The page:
You Don’t Have A Consistent Writing Practice
Consistent action is the key to success in everything. Whether it’s every day, once a week, or even once a month, you need to show up consistently. It’s easy to become distracted by life circumstances, new interests, TV shows, and more urgent things that need your attention. So decide right now how much you want to finish that book and then decide on a schedule that will work for you.
You Give Yourself An Out
I hear this all the time. “My goal is to write a chapter a week, but I’ll be happy if I do half that much.” Or: “My goal is to write every day, but what will really happen is that I’ll procrastinate and watch TV and then feel guilty at the end of the month.”
Stop giving yourself an out. You don’t have to pick random milestones like “a chapter a week” because they sound good or because that’s what everyone else is doing right now. Pick a small, manageable goal as a first step and use it to build momentum for larger ones.
And stop sabotaging yourself with “permission to fuck around.” All those memes you see about how writers spend more time fucking off and arranging their desks or making coffee? WRONG. It’s entirely possible to work on your book when you say you’re going to. It’s a matter of deciding what you really want and going after it.
Find something you want to do, and then surround yourself with the supports you need to actually follow through.
Your Priorities Suck
There’s no easy way to say this. You want to write but you “don’t have time.” You want to write but you’re tired. You want to write but you can’t decide what to work on, so you watch TV instead.
Everybody has things they need to do. Kids, job, chores, caretaking for sick loved ones. There’s always going to be something you have to do. And some days you will let that get in the way of your writing, because you’re human. But most days, if you want to finish a book, you will sit down and do the work, because there’s no other way.
Figure out what your priorities are. Then decide how much time and energy you can realistically give to writing each week. Make a commitment to do the work, no matter what.
You Can’t Keep Your Eyes On Your Own Page
Everybody seems to have a cooler concept, more followers, a better blog. Everybody’s doing wizards or dystopia or alpha romances, and you’re spinning your wheels trying to find the “perfect” thing to write. Or you’re stuck because you start second guessing your ideas, and pretty soon you realize you haven’t written anything in a month. Or three.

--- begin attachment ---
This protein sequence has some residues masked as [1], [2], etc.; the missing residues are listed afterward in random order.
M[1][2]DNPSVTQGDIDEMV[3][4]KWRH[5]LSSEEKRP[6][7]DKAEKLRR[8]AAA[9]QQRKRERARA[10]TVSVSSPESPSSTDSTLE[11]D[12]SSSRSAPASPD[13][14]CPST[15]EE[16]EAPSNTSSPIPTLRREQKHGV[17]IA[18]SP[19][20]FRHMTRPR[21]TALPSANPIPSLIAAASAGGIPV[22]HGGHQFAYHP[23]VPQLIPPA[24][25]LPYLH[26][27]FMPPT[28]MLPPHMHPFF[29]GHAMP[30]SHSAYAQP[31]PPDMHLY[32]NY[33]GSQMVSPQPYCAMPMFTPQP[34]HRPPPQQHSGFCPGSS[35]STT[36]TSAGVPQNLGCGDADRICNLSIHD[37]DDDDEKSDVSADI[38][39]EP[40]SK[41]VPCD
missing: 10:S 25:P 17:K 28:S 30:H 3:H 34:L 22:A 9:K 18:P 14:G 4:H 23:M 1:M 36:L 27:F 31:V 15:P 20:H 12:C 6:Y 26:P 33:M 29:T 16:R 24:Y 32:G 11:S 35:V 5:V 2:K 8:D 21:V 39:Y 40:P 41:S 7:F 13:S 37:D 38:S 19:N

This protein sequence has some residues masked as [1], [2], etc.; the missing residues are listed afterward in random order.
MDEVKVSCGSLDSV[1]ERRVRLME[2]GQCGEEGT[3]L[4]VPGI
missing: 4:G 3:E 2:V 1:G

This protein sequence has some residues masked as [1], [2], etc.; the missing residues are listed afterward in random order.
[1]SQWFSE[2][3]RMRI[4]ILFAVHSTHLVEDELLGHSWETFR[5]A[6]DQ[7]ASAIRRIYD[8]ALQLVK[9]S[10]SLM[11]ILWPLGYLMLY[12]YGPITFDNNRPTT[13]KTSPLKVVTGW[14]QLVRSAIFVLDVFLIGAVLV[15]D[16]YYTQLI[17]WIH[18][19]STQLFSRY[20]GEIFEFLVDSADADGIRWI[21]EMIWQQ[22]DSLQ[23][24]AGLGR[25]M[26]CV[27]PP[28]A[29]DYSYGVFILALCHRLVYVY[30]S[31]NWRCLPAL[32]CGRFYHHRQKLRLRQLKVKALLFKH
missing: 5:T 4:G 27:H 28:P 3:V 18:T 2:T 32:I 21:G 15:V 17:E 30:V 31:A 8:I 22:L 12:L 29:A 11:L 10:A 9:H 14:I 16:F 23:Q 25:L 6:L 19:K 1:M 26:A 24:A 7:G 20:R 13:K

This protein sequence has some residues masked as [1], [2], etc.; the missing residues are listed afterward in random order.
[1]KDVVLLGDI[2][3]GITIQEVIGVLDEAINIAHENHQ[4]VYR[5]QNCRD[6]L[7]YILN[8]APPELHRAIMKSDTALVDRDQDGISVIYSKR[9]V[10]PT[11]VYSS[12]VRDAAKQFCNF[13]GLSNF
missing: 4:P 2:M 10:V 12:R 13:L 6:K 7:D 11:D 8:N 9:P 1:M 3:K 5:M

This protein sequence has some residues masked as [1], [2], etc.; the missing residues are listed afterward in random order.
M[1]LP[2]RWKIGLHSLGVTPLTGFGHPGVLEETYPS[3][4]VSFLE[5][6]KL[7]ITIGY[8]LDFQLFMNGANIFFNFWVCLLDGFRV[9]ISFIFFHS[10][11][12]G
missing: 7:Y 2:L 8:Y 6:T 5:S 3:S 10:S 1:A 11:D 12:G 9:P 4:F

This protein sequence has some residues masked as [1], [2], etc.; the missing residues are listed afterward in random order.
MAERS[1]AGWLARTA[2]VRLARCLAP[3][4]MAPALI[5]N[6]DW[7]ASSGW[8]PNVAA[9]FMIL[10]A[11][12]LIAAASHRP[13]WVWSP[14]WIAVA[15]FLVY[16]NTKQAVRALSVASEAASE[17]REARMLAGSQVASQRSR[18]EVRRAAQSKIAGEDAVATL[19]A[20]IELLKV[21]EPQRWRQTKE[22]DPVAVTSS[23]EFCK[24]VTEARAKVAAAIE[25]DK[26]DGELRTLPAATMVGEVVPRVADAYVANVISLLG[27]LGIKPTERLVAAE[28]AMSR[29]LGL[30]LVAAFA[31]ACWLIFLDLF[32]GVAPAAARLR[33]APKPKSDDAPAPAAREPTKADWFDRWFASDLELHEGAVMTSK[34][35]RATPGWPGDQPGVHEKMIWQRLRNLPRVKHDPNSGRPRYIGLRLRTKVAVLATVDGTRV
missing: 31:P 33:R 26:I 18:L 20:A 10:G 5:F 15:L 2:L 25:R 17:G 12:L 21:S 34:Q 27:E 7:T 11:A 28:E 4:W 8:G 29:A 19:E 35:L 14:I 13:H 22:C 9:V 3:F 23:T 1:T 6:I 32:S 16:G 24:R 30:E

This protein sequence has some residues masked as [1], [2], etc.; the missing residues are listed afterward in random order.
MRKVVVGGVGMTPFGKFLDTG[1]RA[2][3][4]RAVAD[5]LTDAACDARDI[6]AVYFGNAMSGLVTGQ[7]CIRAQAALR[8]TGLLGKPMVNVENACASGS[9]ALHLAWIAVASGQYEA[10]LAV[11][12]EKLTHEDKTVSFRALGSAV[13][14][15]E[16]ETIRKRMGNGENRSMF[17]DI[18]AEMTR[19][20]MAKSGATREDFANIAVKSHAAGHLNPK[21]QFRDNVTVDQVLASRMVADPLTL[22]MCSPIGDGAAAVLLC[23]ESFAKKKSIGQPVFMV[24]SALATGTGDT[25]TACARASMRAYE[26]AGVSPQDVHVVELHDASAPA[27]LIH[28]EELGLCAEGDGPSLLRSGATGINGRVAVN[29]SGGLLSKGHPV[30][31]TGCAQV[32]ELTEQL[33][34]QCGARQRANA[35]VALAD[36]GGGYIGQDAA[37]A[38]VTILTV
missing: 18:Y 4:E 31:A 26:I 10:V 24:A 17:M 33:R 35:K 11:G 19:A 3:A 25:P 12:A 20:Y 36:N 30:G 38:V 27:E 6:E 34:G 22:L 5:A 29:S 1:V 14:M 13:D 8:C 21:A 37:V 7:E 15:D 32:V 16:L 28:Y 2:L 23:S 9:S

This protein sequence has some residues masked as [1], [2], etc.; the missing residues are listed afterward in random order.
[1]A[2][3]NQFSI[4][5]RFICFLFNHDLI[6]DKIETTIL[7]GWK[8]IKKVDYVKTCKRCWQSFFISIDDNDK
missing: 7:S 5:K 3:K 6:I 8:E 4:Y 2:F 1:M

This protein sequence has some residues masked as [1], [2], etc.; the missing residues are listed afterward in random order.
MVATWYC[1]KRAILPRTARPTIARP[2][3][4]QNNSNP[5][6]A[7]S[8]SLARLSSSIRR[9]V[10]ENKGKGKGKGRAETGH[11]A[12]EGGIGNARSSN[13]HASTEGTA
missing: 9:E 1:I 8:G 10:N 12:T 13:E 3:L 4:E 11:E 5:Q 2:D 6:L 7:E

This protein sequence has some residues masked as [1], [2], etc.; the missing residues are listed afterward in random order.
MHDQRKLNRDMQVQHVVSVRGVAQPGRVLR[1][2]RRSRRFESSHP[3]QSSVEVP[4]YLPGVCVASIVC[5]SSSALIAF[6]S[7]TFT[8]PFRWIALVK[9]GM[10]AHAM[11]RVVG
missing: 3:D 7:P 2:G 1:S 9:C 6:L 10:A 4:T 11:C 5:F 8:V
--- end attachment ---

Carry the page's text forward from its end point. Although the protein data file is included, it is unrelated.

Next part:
Don’t worry about what “everyone” is doing. Be aware of market trends, understand what tends to be popular in your genre, but write your own story. Whether it falls into a currently popular category or not, it’s uniquely yours–and you need to write what calls to you if you hope to finish.
You Are Listening to the Naysayers.
I have a project that’s so large in scope that it will probably take me the rest of my life. I shared my notes and outline for it with a friend once, and he promptly told me that he didn’t think I could do it. It was too long, too complex, too full of potential problems and setbacks. So, his solution was that I shouldn’t try.
Later I shared another, more simple project with him. That one was meant to be a trilogy. He immediately started listing out every potential problem I might face while putting it together, every instance in which he foresaw a roadblock or question I’d have to solve. MY reaction to a list of problems is to find solutions as I work. HIS reaction was to say, again, that the story wouldn’t work and I should give up.
Needless to say, he and I don’t talk much about writing anymore.
If you’ve got a naysayer in your life, you need to stop listening to them. Surround yourself with people who encourage and support you in overcoming your roadblocks, and leave the naysayers far behind you.